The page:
The makeup of the economy has shifted significantly. Work that used to be done within the family is now outsourced. For example, most people buy most of their food, rather than growing it. 100 years ago, childcare was not the giant industry that it is today. 100 years ago, the majority of Americans lived in rural areas; now they live mostly in cities. Because of these and many other changes, I don't think Standard Oil vs Apple is a relevant rebuttal.

we have globalization.

As a percentage of the economy, international trade was higher in the spring of 1914 than it is today. Two world wars and a great depression changed all that, but today's globalization is not new.

Citation please? pegs 1914 international trade around 30% of world GDP and over 50% today.

How could you not think this time will be different?

I don't see any reason to believe that "this time is different", and I also don't see any evidence. What is happening today is just an extrapolation of trends that started centuries ago.

If today is simply an extrapolation of trends, then the future should be easy for you to predict, and you should be an incredibly wealthy individual.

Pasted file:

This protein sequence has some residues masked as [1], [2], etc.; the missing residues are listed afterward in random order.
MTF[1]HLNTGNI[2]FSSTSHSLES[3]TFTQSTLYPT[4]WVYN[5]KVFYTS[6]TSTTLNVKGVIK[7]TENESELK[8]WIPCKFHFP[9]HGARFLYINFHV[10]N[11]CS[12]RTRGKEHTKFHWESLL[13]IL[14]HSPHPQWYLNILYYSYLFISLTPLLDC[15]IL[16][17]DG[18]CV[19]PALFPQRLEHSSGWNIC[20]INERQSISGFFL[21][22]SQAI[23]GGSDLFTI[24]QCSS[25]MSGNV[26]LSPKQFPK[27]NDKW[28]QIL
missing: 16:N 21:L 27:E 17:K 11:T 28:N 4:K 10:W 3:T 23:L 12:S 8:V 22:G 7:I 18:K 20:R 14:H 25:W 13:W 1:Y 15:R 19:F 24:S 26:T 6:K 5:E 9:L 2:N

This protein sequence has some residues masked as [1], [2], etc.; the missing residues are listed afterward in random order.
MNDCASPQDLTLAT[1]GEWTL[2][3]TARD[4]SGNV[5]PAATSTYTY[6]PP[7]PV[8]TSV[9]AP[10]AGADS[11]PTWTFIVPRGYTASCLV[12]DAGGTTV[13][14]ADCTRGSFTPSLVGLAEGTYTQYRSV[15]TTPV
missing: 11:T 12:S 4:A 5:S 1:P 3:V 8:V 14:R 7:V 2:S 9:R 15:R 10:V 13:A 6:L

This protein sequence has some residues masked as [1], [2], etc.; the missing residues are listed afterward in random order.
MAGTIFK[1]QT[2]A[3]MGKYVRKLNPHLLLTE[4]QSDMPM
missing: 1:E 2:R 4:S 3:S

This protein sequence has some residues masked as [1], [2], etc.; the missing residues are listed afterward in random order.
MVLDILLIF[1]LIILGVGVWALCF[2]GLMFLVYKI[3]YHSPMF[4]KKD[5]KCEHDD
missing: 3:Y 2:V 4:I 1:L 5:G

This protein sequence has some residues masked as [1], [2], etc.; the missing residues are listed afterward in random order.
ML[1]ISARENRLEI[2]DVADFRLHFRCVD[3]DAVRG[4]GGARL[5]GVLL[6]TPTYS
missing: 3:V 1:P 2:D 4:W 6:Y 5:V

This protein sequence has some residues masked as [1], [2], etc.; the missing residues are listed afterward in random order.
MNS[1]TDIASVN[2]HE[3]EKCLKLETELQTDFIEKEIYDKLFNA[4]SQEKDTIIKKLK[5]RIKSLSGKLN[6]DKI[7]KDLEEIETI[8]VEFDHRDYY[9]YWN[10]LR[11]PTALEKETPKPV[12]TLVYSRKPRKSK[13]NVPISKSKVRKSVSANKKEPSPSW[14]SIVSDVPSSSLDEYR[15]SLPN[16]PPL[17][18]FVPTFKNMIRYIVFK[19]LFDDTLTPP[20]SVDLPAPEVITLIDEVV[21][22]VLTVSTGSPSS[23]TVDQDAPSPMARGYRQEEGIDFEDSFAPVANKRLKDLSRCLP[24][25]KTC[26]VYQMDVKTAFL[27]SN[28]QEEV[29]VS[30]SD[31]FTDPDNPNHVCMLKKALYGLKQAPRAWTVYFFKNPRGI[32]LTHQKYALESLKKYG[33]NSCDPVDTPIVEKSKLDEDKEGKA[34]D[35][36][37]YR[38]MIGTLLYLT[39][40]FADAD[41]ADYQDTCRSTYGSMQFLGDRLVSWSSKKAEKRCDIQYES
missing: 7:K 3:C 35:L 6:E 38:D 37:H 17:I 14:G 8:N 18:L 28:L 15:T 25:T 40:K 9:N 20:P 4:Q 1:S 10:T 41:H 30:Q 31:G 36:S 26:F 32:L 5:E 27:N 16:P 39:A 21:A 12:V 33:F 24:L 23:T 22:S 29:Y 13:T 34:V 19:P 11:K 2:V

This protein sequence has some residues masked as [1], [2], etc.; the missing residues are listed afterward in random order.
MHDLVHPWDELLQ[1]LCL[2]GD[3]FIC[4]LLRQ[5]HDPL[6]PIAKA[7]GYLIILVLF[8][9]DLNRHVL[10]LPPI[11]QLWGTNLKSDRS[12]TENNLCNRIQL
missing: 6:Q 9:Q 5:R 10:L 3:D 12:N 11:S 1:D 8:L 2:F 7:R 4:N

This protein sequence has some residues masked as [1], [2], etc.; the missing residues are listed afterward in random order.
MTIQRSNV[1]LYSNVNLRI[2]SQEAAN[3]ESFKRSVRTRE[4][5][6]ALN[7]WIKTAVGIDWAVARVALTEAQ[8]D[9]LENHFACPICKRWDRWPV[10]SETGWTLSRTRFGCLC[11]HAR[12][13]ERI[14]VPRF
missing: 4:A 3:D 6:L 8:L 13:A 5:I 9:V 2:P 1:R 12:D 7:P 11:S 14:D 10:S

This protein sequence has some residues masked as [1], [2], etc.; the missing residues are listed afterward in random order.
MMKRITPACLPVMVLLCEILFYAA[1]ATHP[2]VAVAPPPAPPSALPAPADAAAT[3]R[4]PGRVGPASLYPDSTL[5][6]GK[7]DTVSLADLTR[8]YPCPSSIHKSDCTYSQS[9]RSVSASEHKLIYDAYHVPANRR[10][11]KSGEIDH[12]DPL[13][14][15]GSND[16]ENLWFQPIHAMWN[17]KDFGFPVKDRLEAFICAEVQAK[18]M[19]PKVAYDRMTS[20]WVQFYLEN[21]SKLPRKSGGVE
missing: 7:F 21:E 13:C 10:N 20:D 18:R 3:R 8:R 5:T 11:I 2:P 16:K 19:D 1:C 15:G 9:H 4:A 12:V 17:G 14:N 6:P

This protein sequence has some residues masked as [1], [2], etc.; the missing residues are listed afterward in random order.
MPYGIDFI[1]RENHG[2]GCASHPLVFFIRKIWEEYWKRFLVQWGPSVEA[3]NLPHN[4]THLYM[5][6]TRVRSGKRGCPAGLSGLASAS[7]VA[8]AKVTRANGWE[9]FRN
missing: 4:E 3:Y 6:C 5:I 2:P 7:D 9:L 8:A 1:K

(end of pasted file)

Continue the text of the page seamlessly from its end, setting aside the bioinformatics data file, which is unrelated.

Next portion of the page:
Comment Re:GM producers are shooting themselves in the foo (Score 1) 514

GMOs have not been shown to cause harm and have higher yields which increase supply.

And with what do they increase the supply? If the soil in which the crop grows has the same level of trace minerals, an increased supply means a decreased mineral content for your GMO product. In some cases, industry documentation has perceived this as an advantage: you'll have to eat more to get your nutrients! You can increase the supply of soup forever if you just add water ... but it's not the same. I want to know how my food was grown to make my own determinations about nutrient content, and if I have to pay a little extra for that, I'm willing to choose that.

Comment Re: GM producers are shooting themselves in the fo (Score 1) 514

They already retool labels regularly, touting "new and improved! Now with XK-29 for added freshness!" So if they do it for their own marketing purposes, they can do it to inform consumers.

No, I don't know if a specific GMO modification is beneficial to the human species and the global environment or not. Yes, some people are absolute party-line types about GMOs (for or against) just as they are about political parties. That's not a reason to avoid giving the rest of us some information.

Comment Watching vs Learning (Score 3, Interesting) 102